UK is struggling to fill on campus housing with returning students. Even with the plentiful incentives, students are choosing to live off campus instead.
Over the summer, UK Housing announced, “Pick Your Perk!,” an incentive program for returning students to live on campus for the 2021-2022 school year. If students completed their housing application and selected their room between July 2 and July 30, they could choose between incentives that included AirPod Pros, a $250 Visa gift card, a $250 UK Bookstore credit, Apple TV 4K or a free year of laundry.
These sound like amazing incentives to me. However, there is a catch. The university noted that the value of prizes would be counted as financial assistance.
So, you could win a brand new pair of AirPods, but you’d then lose $249 of financial aid. Instead of using existing financial aid on these prizes, students could have spent their money on the increased price of the dorms and taken their financial aid overflow and used it at their own discretion.
Every year, the cost continues to rise, and I think a large part of that comes from UK’s leasing terms with Greystar, the university’s partner.
This year, the university has raised the housing rate by 3 percent and the dining plan by 3.1 percent.
Jay Blanton said that there are no plans to offer monetary incentives to live on campus in the future. “We believe that the benefits of wraparound service as well as proximity to classes and on-campus activities are an added benefit to the amazing facilities we have to offer,” Blanton said.
Although strict statistics on on-campus housing were not provided, Blanton offers insight to what this year’s on-campus numbers might look like. “Historically, about 88 percent of the first-year class voluntarily chooses to live on campus and we believe numbers will be comparable to that this year as well,” he said.
However, this percentage is just of the first year students on UK’s campus. There are four dorms that are currently being used for students who need to isolate due to COVID positivity, according to Blanton, including University Inn, Smith, Baldwin and Ingles.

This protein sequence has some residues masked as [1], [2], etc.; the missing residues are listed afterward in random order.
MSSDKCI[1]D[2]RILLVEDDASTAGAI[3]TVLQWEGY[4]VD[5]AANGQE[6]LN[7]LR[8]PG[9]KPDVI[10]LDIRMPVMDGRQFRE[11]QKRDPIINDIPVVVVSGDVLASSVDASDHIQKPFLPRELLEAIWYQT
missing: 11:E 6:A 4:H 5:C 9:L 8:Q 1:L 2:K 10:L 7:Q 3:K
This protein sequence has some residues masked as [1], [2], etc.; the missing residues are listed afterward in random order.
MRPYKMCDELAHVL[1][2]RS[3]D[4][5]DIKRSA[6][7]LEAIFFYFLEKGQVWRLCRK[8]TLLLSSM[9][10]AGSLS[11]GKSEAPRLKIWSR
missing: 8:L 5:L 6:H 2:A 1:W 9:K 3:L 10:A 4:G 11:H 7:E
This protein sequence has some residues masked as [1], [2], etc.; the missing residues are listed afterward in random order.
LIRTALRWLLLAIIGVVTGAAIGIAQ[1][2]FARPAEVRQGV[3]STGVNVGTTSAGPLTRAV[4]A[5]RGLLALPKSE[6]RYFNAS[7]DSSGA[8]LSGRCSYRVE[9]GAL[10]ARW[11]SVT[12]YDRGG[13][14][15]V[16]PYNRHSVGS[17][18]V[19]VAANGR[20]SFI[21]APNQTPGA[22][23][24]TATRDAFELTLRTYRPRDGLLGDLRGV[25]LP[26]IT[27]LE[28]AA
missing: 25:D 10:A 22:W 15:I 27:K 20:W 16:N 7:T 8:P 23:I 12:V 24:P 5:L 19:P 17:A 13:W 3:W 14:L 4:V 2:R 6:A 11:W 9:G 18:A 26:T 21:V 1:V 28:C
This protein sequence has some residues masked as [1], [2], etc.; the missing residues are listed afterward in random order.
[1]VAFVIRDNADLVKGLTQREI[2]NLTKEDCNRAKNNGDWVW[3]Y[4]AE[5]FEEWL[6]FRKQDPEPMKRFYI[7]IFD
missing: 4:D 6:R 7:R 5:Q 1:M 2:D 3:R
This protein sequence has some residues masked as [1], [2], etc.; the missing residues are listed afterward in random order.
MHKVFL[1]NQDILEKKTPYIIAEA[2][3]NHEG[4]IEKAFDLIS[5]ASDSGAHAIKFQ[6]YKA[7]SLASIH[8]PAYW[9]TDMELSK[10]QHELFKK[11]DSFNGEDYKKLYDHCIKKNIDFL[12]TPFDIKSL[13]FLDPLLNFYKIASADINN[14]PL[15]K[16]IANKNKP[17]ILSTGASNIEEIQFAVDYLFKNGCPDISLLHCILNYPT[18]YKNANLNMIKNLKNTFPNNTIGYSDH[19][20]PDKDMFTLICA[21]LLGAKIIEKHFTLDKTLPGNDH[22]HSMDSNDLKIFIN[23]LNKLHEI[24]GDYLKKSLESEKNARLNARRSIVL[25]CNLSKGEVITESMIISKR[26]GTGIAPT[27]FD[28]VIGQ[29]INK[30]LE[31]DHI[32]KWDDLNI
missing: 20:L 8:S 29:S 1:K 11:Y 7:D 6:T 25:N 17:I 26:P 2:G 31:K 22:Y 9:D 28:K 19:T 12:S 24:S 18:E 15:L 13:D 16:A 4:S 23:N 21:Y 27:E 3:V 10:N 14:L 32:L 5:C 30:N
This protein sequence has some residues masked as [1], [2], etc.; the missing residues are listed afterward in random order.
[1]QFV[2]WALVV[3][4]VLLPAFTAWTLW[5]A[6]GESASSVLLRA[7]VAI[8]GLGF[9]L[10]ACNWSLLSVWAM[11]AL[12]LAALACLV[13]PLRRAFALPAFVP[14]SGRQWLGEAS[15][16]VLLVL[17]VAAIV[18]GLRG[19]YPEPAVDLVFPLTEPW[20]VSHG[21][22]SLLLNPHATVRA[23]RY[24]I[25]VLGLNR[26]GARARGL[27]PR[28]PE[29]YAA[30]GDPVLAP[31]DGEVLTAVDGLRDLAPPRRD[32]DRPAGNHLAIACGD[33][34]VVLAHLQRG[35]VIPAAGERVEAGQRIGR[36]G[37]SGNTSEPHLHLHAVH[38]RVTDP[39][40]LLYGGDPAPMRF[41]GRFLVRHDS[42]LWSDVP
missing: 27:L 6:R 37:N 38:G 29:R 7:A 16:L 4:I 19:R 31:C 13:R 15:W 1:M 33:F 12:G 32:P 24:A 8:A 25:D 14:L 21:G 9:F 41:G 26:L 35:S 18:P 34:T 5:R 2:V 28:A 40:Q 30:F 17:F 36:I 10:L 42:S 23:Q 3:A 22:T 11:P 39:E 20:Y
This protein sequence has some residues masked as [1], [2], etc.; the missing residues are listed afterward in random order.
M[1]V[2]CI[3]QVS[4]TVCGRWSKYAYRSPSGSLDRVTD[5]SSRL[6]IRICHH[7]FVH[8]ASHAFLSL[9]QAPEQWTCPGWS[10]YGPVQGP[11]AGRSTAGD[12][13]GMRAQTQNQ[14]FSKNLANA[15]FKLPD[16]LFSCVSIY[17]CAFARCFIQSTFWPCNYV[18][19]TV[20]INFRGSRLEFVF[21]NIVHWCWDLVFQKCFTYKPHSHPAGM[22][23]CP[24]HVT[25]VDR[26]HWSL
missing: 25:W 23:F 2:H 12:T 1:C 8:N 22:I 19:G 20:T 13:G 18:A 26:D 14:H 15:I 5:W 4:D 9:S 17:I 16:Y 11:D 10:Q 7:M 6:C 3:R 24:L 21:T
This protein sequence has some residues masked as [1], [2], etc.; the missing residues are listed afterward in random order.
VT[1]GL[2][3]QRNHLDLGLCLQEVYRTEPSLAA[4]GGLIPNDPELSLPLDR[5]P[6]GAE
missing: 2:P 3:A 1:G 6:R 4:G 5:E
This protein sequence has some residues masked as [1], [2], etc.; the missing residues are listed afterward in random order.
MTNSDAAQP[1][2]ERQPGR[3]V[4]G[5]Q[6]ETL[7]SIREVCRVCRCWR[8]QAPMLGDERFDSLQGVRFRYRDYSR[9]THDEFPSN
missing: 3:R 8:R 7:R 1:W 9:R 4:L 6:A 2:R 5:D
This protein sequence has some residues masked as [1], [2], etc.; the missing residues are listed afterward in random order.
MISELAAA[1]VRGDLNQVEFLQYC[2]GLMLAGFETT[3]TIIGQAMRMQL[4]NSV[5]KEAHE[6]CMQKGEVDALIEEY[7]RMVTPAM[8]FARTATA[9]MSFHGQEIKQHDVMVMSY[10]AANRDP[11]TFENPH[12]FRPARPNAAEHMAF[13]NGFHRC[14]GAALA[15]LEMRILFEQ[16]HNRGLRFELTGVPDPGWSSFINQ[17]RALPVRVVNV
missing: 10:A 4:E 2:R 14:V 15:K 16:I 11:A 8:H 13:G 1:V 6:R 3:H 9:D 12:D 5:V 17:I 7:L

Donovan Hall, however, is completely empty and unused. Although the rest of these dorms are used for COVID-19, it could be because they were vacant anyway and of good use to the university for isolation dorms.
Although their motivations might vary, students are choosing to stay off of campus.
After my sophomore year, I decided to move off campus because of cost and comfort. I wanted easier access to my vehicle, I did not like sharing a bathroom and my financial aid wasn’t enough to cover the cost of my dorm.
Like myself, many other students decided to move off campus for various reasons. Junior Alexis Montgomery said she moved off campus because of the price of campus housing and issues with shared living spaces.
“I didn’t like paying over $4,000 a semester to share a bathroom, and I didn’t like having an RA,” Montgomery said. “The incentive is nice, but with the money I’ve saved from moving off campus, I can buy AirPods myself."
Senior Aerin Mitchell said she chose to live off campus for independence, convenience and cost. She also said she wasn’t aware that the university offered the incentive program.
“It’s not surprising, since they need the revenue,” Mitchell said. “However, they couldn’t pay me enough to live on campus. I have too much freedom now.”
Another reason many people chose to live off campus is because of the pandemic. After COVID-19 caused classes to go online, staying in the dorms was sometimes seen as risky. Students went back to their hometowns in droves to stay with family during the nationwide lockdown.
This year, some students and parents may have felt it was a good decision to live off campus just in case we went into lockdown again. When the pandemic first hit, things were hectic trying to move out of dorms and other on campus facilities. A lot of people were possibly looking to avoid that again.
There isn’t much the university can do to keep upperclassmen on campus. The biggest reason, cost, is something that administrators have control over. If UK was able to lower the rate per semester and add more accessible parking for students, it may be able to turn things around. Until that happens, this issue is most likely going to continue to grow.